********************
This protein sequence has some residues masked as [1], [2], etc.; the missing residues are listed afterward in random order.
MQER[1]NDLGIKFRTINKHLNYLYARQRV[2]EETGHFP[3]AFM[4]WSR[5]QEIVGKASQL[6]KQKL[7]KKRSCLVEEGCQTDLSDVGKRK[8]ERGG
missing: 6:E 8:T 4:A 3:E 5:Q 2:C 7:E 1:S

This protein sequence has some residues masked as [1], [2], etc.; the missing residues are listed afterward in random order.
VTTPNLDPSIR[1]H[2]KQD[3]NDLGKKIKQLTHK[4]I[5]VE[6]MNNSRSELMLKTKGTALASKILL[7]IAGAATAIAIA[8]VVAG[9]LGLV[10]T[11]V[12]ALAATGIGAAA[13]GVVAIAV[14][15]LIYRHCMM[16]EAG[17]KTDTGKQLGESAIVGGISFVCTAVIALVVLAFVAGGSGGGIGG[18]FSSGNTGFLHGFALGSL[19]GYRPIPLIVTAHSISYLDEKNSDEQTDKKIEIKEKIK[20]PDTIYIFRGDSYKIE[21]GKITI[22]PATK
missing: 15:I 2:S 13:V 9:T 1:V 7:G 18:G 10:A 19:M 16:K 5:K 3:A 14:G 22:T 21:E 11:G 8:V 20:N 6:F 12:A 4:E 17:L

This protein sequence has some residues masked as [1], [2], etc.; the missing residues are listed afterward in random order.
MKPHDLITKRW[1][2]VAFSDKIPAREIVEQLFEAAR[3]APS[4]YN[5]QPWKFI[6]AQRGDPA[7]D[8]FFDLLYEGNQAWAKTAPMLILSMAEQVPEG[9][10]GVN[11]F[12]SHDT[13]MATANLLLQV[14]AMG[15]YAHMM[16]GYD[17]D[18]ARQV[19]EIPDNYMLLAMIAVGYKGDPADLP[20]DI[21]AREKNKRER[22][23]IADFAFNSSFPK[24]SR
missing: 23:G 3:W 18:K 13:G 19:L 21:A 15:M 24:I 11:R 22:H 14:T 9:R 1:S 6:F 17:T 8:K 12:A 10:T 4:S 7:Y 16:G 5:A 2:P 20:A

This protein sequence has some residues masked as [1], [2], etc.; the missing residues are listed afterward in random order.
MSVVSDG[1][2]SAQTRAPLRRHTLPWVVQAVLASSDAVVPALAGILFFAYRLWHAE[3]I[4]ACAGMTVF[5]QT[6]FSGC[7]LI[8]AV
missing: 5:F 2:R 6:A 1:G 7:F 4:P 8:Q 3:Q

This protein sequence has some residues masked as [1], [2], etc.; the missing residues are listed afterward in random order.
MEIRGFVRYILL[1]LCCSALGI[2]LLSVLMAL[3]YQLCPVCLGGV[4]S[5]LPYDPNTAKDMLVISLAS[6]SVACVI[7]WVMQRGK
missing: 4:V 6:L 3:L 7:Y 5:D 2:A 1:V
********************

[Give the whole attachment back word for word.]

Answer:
This protein sequence has some residues masked as [1], [2], etc.; the missing residues are listed afterward in random order.
MQER[1]NDLGIKFRTINKHLNYLYARQRV[2]EETGHFP[3]AFM[4]WSR[5]QEIVGKASQL[6]KQKL[7]KKRSCLVEEGCQTDLSDVGKRK[8]ERGG
missing: 6:E 8:T 4:A 3:E 5:Q 2:C 7:E 1:S

This protein sequence has some residues masked as [1], [2], etc.; the missing residues are listed afterward in random order.
VTTPNLDPSIR[1]H[2]KQD[3]NDLGKKIKQLTHK[4]I[5]VE[6]MNNSRSELMLKTKGTALASKILL[7]IAGAATAIAIA[8]VVAG[9]LGLV[10]T[11]V[12]ALAATGIGAAA[13]GVVAIAV[14][15]LIYRHCMM[16]EAG[17]KTDTGKQLGESAIVGGISFVCTAVIALVVLAFVAGGSGGGIGG[18]FSSGNTGFLHGFALGSL[19]GYRPIPLIVTAHSISYLDEKNSDEQTDKKIEIKEKIK[20]PDTIYIFRGDSYKIE[21]GKITI[22]PATK
missing: 15:I 2:S 13:V 9:T 1:V 7:G 18:G 10:A 19:M 16:K 5:K 3:A 14:G 22:T 21:E 11:G 8:V 20:N 6:F 12:A 4:E 17:L

This protein sequence has some residues masked as [1], [2], etc.; the missing residues are listed afterward in random order.
MKPHDLITKRW[1][2]VAFSDKIPAREIVEQLFEAAR[3]APS[4]YN[5]QPWKFI[6]AQRGDPA[7]D[8]FFDLLYEGNQAWAKTAPMLILSMAEQVPEG[9][10]GVN[11]F[12]SHDT[13]MATANLLLQV[14]AMG[15]YAHMM[16]GYD[17]D[18]ARQV[19]EIPDNYMLLAMIAVGYKGDPADLP[20]DI[21]AREKNKRER[22][23]IADFAFNSSFPK[24]SR
missing: 23:G 3:W 18:K 13:G 19:L 21:A 15:M 24:I 11:R 22:H 14:T 9:R 1:S 6:F 17:T 8:K 12:A 10:T 4:S 7:Y 16:G 5:A 2:P 20:A

This protein sequence has some residues masked as [1], [2], etc.; the missing residues are listed afterward in random order.
MSVVSDG[1][2]SAQTRAPLRRHTLPWVVQAVLASSDAVVPALAGILFFAYRLWHAE[3]I[4]ACAGMTVF[5]QT[6]FSGC[7]LI[8]AV
missing: 5:F 2:R 6:A 1:G 7:F 4:P 8:Q 3:Q

This protein sequence has some residues masked as [1], [2], etc.; the missing residues are listed afterward in random order.
MEIRGFVRYILL[1]LCCSALGI[2]LLSVLMAL[3]YQLCPVCLGGV[4]S[5]LPYDPNTAKDMLVISLAS[6]SVACVI[7]WVMQRGK
missing: 4:V 6:L 3:L 7:Y 5:D 2:A 1:V